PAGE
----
Master Crane is an amazing character from the Kung Fu Panda movies and the series Kung Fu Panda: Legends of Awesomeness. He is a Kung Fu Warrior, and a member of The Furious Five. Many people around the world are stunned by his Kung Fu skills, and he was voiced by some of the greatest actors of all time, including David Cross – the KFP movies – and Amir Talai – the KFP series from Nickelodeon. But have you ever wondered how Master Crane developed his mindset, instincts, and his appreciation for Po, Master Shifu, and the other members of the Furious Five? Have you ever thought to yourself, “How is Master Crane so brave? Why does he defend himself with his wings and talons? What outside forces influenced him to defend The Jade Palace and all of China with the Five?” and felt like you had to know more about why he’s such a revered warrior? Well, look no further, because I – Robert Keown – am about to take you on a journey of discovery. You’ll find out how Master Crane became such a legendary hero. I’ll discuss his cognitive, behavioral, and sociocultural perspectives, and each page of this essay will demonstrate certain aspects of his life. If you’re ready to explore and venture deeper into Crane’s life, then you’re in for a treat. Most of the examples that I’ll share may surprise you. There might even be special facts that will blow you away. He may not be the most respected member of The Furious Five, but to me, he is the most interesting character from Dreamworks animation. Prepare for the ultimate voyage into Crane’s mind!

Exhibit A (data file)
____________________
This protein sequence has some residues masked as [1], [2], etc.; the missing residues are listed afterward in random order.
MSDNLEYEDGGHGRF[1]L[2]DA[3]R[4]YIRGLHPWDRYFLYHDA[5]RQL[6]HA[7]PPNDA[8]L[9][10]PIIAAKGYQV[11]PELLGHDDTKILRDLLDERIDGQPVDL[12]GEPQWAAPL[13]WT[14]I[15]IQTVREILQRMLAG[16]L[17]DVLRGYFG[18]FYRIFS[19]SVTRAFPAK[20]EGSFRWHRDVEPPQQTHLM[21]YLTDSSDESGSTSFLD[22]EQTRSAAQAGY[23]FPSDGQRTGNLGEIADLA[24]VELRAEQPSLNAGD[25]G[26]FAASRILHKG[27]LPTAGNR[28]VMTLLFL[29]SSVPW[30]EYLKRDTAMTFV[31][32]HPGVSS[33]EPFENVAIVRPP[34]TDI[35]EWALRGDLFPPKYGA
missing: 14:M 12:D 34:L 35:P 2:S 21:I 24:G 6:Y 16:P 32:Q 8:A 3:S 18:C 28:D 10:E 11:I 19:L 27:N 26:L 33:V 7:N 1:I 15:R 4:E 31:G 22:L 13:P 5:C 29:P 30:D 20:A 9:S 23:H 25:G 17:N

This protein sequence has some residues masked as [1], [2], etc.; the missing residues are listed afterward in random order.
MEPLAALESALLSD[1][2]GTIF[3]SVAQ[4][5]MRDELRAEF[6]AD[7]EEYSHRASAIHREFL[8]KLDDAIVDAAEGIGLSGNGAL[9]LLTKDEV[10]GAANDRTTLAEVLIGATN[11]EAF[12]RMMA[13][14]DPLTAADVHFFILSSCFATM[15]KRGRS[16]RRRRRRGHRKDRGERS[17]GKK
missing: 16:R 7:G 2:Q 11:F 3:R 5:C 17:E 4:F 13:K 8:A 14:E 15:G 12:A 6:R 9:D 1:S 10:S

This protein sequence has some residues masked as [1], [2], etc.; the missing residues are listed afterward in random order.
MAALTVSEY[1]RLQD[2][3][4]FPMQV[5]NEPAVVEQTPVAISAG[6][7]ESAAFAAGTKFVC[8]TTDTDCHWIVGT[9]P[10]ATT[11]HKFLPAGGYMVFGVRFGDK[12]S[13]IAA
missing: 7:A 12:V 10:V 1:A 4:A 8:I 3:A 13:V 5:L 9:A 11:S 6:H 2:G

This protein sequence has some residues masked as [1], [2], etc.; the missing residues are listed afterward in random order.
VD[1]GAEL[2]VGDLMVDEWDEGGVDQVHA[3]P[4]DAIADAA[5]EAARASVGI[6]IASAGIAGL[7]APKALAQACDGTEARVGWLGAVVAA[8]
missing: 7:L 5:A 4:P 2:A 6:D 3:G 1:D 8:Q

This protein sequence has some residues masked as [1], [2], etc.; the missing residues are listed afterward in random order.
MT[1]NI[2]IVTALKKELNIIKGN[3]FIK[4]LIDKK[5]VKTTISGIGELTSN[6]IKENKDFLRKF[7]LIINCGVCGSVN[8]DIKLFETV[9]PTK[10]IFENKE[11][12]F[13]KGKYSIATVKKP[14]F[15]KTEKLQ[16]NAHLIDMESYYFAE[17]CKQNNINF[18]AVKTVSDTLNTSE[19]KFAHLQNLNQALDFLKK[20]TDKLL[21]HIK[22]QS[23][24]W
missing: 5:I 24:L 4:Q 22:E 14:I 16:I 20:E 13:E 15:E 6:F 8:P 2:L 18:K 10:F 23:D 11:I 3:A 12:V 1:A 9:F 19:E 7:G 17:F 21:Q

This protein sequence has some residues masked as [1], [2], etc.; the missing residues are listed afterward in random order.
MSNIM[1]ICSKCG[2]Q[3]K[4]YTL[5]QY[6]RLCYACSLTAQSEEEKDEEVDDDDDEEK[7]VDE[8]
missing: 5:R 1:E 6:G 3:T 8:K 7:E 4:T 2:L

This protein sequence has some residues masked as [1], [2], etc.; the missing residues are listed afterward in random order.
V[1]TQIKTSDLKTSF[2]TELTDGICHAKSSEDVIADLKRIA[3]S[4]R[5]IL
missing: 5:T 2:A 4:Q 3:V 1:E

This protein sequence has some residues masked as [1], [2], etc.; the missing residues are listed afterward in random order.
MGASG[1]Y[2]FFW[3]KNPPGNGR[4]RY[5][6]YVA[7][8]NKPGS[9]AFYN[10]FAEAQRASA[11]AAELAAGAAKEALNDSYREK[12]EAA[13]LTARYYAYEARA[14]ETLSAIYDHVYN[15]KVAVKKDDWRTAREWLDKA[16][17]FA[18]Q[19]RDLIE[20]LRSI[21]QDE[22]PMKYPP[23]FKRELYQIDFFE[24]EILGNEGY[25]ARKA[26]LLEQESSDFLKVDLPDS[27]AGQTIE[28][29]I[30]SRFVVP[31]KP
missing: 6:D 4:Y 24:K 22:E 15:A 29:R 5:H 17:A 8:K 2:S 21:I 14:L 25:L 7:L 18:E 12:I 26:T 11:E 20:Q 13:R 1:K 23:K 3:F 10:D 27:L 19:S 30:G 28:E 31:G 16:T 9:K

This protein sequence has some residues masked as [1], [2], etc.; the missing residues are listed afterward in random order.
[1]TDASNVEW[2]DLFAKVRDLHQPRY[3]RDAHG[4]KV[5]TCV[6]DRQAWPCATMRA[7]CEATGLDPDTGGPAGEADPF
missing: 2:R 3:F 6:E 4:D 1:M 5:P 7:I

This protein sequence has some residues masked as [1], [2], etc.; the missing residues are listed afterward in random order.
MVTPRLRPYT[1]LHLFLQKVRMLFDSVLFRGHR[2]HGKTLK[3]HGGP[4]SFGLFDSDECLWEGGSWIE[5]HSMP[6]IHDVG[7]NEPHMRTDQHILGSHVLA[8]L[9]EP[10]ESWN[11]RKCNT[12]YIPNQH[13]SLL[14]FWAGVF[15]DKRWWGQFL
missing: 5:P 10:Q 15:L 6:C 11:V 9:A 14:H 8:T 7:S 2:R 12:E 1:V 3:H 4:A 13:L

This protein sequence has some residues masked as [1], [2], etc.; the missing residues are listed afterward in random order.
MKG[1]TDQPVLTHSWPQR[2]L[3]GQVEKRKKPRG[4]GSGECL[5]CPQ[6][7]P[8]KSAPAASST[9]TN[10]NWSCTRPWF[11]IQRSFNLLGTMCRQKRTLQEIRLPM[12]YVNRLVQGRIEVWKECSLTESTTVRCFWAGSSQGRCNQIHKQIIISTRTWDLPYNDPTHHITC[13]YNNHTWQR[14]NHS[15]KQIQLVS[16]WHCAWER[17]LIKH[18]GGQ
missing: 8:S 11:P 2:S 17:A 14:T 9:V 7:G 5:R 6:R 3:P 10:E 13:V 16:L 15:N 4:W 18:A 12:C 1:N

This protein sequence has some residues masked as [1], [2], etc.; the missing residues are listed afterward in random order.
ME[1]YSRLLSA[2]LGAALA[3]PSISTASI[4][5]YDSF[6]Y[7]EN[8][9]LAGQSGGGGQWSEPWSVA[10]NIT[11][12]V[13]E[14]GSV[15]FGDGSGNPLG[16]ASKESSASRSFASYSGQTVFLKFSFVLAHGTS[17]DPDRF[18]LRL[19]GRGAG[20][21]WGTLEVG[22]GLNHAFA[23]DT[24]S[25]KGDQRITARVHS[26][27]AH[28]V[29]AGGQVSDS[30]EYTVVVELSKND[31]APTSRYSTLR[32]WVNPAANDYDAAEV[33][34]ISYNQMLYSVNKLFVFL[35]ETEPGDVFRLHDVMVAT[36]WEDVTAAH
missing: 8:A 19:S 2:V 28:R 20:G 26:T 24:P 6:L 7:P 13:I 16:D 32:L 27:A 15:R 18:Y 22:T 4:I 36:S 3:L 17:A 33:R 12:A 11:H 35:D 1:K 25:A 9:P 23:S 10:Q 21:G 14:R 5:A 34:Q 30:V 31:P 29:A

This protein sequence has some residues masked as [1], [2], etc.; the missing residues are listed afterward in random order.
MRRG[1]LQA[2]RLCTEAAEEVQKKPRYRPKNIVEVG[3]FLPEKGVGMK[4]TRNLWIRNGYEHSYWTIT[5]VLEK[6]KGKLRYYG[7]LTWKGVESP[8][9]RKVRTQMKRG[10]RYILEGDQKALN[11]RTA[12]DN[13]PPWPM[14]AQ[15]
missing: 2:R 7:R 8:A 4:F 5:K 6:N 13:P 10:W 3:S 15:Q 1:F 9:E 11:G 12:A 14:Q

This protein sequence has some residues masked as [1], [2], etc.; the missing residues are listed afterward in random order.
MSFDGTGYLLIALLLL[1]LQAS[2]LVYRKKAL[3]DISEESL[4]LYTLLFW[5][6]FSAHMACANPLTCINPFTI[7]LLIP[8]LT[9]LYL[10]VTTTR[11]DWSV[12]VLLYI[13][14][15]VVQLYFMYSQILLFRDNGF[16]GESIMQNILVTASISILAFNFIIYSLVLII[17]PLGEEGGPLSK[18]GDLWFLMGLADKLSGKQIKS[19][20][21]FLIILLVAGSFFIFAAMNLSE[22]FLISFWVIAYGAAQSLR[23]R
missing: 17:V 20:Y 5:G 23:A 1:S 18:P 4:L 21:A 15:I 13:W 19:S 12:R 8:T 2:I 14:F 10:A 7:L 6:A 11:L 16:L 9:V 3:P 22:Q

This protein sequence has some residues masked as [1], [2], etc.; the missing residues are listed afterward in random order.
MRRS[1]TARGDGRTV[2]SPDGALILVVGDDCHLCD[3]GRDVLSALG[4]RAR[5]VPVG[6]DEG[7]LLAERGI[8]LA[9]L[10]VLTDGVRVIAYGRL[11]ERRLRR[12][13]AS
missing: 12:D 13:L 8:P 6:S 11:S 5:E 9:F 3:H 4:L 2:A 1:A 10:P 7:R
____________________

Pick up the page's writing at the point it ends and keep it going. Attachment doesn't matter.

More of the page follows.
First, let’s find out how Master Crane developed his cognitive thinking. Basically, this means we’ll explore how he thinks. Ever since he was born in China, he has always thought about doing what’s right. In his mind, he thinks about what would make him feel stronger and happier. His personality reveals that he is calm, ready for action, and confident. He has a strong sense of Chi, which showcases his perseverance and determination. He’s not a bird who likes to argue, but he knows how to find a solution. His graceful feelings don’t just apply to his Kung Fu moves – which will be mentioned later – but they also help him to keep his guard up when anything unexpected happens. In 2008, the book “Kung Fu Panda: The Warrior’s Guide” noted that Crane is “equally graceful in his dealings with the sometimes conflicting personalities of the Furious Five. When others get worked up, Crane will smooth things over. This guy really is the ‘Mother Hen’ of the team”. One of the reasons I like him is because of his valor and honor. In the Kung Fu Panda movies and series, he’s usually shown as a gifted warrior who always trains hard…usually a lot harder than Po. He’s an optimistic thinker, and he uses his cognitive skills to figure out which solutions work for certain problems. He’s always thought about how his critical thinking skills can help him succeed in life. When I think about how Crane is often a positive bird who has his own outlook on life, I must give him a little admiration. He has a kind heart, and no matter what happens, he does his best to avoid living a life of anger and hatred. Now that I’ve discussed the cognitive perspective for Master Crane, let’s move on to the next perspective.